Wisconsin will participate inthe first nationwide test of theEmergency Alert System(EAS) today,Wednesday,Nov.9,at 1 p.m.The test,which will lastapproximately 30 seconds,willbe heard on radio stations andwill be viewed on televisionsacross the country as part of national preparedness efforts.Television viewers and radiostation listeners will hear amessage indicating that “this isa test.”The national-level EAS is apublic alert and warning sys-tem that enables the presidentof the United States to addressthe American public duringextreme emergencies.Similarto local EAS tests that are con-ducted frequently,the nation-wide test will involve broadcastradio and television stations,cable television,satellite radioand television services andwireline providers across allstates and territories.The purpose of the test is toassess the readiness and effec-tiveness of the current systemand identify improvements tobetter serve and protect citi-zens and communities,accord-ing to state officials.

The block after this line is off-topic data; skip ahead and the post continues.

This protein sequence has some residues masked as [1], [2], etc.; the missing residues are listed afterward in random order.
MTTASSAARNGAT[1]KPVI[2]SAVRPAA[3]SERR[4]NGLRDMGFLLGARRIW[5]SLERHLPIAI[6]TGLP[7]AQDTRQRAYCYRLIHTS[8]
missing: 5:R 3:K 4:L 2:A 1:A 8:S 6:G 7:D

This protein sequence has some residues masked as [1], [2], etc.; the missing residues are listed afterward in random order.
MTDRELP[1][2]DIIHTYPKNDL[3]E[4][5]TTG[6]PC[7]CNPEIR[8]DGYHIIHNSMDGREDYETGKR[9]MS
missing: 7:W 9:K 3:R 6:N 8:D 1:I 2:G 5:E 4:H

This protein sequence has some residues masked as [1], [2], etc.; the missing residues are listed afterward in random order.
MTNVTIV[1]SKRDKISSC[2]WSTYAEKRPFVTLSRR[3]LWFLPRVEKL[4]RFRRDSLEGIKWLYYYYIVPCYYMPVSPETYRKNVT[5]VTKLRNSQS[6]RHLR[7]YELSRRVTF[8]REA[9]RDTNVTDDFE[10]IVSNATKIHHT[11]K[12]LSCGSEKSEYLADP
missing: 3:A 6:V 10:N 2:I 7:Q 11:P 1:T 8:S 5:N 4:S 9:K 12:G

National alert test set today
WEATHERCORNER
Note: 
Precipitation amounts are recorded at 8 a.m. for the previous 24 hours.
ONE YEAR AGO
LAST YEARCOMPARISONFORESTCONDITIONS
LAST SEVEN DAYS
STREAMSAND LAKESOUTLOOK
(PORTIONS OF THE WEATHER CORNER ARE THROUGH THE COURTESY OFKEVIN BREWSTER,EAGLE RIVER and NEWSWATCH 12 METEOROLOGIST.)
Wednesday heavy snow and wind is in the forecast, with ahigh of 34 and a low of 30.Thursday lake-effect snow show-ers are expected, with a high of 34 and a low of 24.Friday amix of clouds and sun is expected, with a high of 35 and a lowof 14.Saturday should be partly sunny and breezy, with ahigh of 39 and a low of 24.Sunday look for a few isolated rainshowers, with a high of 42 and a low of 31.